Iím Michel Martin. Itís TALK OF THE NATION from NPR News.

    (Soundbite of music)

    The separation of church and state has to mean separation of religion and politics. For many in public life, faith is the source of their values. Why shouldnít those values inspire public policy?

    Iím Michel Martin. Itís Part 2 of our discussion on religion and politics. Next TALK OF THE NATION from NPR News.

    (Soundbite of music)

    MARTIN: Today, weíre talking about education in America with Margaret Spellings. She is the secretary of education and she is with me here in studio 3A. And we want to hear from you.

    What is the ultimate goal of education? Should schools focus on individuality? On providing a competitive workforce? Should it be a combination of the two or something else entirely? Call us at 800-989-TALK. Our e-mail address is

    And, Madam Secretary, during the break, you and I were talking and youíre saying that No Child Left Behind focuses primarily on the lower grades but high school is still an important concern in an increasingly competitive global economy. So whatís your concern about the way high schools are structured in doing their job today? And what direction do you want to move then?

    Ms. SPELLINGS: Well, we need more data. We need more information. Grades three through eight have been the focus of No Child Left Behind and we know a lot more about those students, what they know, what they donít know, where we need help, where we need to focus. But what I think, you know, as I said, when weíre getting half of our minority students out of high school on time; when 90 percent of the jobs require Ė fastest growing jobs - require a post-secondary education; we simply need to have more rigor in the curriculum and we need to provide better opportunities for more people.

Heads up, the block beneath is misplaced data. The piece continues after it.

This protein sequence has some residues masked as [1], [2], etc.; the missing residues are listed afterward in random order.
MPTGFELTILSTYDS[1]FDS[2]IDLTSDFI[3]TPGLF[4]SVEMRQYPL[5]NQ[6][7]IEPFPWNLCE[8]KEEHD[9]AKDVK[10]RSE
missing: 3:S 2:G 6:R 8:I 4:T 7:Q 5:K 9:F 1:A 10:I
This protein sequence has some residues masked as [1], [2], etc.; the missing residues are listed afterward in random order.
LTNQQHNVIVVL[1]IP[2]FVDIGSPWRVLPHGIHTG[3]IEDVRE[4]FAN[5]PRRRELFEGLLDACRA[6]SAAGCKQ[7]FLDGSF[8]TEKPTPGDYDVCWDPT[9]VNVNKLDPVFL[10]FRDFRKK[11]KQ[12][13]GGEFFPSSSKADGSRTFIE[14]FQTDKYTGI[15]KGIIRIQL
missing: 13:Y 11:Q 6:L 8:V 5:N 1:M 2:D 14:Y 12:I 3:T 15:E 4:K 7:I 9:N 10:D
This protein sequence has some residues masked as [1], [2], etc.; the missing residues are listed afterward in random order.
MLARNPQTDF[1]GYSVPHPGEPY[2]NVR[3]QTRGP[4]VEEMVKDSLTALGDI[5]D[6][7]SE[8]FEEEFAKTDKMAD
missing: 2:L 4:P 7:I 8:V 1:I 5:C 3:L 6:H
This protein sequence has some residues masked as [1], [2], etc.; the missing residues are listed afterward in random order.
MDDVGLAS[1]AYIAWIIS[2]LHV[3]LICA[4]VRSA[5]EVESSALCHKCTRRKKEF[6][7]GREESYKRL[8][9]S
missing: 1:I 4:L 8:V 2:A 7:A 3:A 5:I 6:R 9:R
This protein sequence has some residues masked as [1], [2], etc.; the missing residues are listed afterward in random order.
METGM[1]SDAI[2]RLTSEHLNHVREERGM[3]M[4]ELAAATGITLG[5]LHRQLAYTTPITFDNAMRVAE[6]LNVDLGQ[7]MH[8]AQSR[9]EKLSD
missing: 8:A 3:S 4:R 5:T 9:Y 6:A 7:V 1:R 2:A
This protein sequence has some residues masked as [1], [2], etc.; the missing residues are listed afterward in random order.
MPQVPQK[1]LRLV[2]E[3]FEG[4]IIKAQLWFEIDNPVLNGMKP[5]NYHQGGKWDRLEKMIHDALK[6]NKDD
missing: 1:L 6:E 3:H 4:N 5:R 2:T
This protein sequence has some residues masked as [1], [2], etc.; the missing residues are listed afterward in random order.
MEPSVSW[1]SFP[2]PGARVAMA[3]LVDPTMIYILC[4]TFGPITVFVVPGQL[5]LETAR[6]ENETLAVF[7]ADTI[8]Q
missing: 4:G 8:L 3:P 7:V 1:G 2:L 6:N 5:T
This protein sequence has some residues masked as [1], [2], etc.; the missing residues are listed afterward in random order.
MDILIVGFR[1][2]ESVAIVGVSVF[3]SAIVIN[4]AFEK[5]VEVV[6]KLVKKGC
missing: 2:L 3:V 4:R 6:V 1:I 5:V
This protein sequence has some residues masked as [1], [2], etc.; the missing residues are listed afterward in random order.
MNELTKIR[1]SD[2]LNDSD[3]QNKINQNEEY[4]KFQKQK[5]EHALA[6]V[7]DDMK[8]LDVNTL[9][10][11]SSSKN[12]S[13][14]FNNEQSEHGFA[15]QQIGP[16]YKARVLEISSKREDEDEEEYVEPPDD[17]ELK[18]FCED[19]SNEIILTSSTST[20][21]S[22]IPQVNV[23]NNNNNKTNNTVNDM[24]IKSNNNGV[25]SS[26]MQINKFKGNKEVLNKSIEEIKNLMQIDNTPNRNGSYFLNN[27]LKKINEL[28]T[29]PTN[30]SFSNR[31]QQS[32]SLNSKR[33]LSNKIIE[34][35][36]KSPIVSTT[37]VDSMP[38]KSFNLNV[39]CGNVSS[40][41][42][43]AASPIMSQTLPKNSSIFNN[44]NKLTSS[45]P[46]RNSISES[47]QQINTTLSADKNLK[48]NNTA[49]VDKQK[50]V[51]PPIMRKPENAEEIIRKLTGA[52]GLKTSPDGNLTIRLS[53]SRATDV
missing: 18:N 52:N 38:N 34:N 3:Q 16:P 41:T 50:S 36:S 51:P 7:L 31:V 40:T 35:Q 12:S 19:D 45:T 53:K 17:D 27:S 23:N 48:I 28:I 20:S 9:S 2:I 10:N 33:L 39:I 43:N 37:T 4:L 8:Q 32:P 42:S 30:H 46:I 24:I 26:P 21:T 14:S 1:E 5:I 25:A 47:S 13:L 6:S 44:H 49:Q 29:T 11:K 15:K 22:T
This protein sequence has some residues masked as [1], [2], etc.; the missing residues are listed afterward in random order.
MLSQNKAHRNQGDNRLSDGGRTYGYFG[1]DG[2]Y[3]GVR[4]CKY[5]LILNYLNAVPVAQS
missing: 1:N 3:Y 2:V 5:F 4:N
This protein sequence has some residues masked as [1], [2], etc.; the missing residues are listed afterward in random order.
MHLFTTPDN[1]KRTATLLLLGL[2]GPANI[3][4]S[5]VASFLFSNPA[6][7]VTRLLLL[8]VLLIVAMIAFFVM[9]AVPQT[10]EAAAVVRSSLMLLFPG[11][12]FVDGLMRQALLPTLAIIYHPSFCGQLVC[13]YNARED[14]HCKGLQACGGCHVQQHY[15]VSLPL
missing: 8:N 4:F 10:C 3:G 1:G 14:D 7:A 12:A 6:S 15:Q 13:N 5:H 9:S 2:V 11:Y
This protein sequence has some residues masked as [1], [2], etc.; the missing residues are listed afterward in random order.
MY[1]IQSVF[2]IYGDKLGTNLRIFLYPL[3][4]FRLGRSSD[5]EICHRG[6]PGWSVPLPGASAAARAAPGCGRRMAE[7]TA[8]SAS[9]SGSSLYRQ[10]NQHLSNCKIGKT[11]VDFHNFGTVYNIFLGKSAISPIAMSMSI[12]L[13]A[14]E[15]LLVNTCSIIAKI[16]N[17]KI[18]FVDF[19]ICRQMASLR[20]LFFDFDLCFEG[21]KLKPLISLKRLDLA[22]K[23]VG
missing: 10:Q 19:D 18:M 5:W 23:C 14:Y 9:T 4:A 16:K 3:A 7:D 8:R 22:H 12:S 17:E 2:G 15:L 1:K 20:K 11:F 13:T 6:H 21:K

I told you that only about 40 percent of our high schools offer advanced placement courses. Those are the gateway courses into college success and college proficience. We know that students canít learn what they havenít been taught. We frequently have teachers who donít have the requisite subject area expertise, teaching out of field - against their will, frequently - in our high schools. And we need to get at some of these issues. Weíre not gonna be able to get at some of those issues without more specific data. The accountability system in No Child Left Behind really is just one test at high school and we need to extend those, learn more, and start to better diagnose the specific situation.

    MARTIN: Some Ė there are lots of critics, particularly of high school, the way high school is structured. There are projects, in fact, like the Bill Gates Foundation is investing heavily in a project to look at the way high schools are structured to see if they really meet the needs of todayís workforce and citizens in the world that we live in today.